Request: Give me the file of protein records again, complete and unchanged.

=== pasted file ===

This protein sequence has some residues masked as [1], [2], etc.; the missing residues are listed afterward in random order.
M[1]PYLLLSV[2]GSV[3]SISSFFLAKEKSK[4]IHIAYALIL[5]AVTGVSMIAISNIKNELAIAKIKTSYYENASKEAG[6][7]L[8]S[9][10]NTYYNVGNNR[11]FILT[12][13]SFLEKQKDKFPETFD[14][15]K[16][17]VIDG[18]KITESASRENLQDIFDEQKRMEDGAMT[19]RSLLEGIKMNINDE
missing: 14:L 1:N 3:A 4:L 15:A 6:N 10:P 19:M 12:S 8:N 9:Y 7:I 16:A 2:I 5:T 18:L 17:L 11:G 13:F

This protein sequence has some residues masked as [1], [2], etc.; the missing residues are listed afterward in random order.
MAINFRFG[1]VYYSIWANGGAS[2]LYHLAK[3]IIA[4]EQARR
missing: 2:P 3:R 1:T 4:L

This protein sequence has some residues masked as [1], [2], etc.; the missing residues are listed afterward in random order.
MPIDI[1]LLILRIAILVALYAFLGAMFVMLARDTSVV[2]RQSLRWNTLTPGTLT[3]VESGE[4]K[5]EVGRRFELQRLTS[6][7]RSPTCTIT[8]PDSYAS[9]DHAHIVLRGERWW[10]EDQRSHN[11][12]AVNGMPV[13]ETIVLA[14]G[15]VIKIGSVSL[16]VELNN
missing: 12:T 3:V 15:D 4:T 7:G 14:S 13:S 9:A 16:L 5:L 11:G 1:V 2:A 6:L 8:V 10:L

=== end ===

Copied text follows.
This protein sequence has some residues masked as [1], [2], etc.; the missing residues are listed afterward in random order.
M[1]PYLLLSV[2]GSV[3]SISSFFLAKEKSK[4]IHIAYALIL[5]AVTGVSMIAISNIKNELAIAKIKTSYYENASKEAG[6][7]L[8]S[9][10]NTYYNVGNNR[11]FILT[12][13]SFLEKQKDKFPETFD[14][15]K[16][17]VIDG[18]KITESASRENLQDIFDEQKRMEDGAMT[19]RSLLEGIKMNINDE
missing: 14:L 1:N 3:A 4:L 15:A 6:N 10:P 19:M 12:S 8:N 9:Y 7:I 16:A 2:I 5:T 18:L 17:L 11:G 13:F

This protein sequence has some residues masked as [1], [2], etc.; the missing residues are listed afterward in random order.
MAINFRFG[1]VYYSIWANGGAS[2]LYHLAK[3]IIA[4]EQARR
missing: 2:P 3:R 1:T 4:L

This protein sequence has some residues masked as [1], [2], etc.; the missing residues are listed afterward in random order.
MPIDI[1]LLILRIAILVALYAFLGAMFVMLARDTSVV[2]RQSLRWNTLTPGTLT[3]VESGE[4]K[5]EVGRRFELQRLTS[6][7]RSPTCTIT[8]PDSYAS[9]DHAHIVLRGERWW[10]EDQRSHN[11][12]AVNGMPV[13]ETIVLA[14]G[15]VIKIGSVSL[16]VELNN
missing: 12:T 3:V 15:D 4:T 7:G 14:S 13:S 9:A 16:L 5:L 11:G 1:V 2:A 6:L 8:V 10:L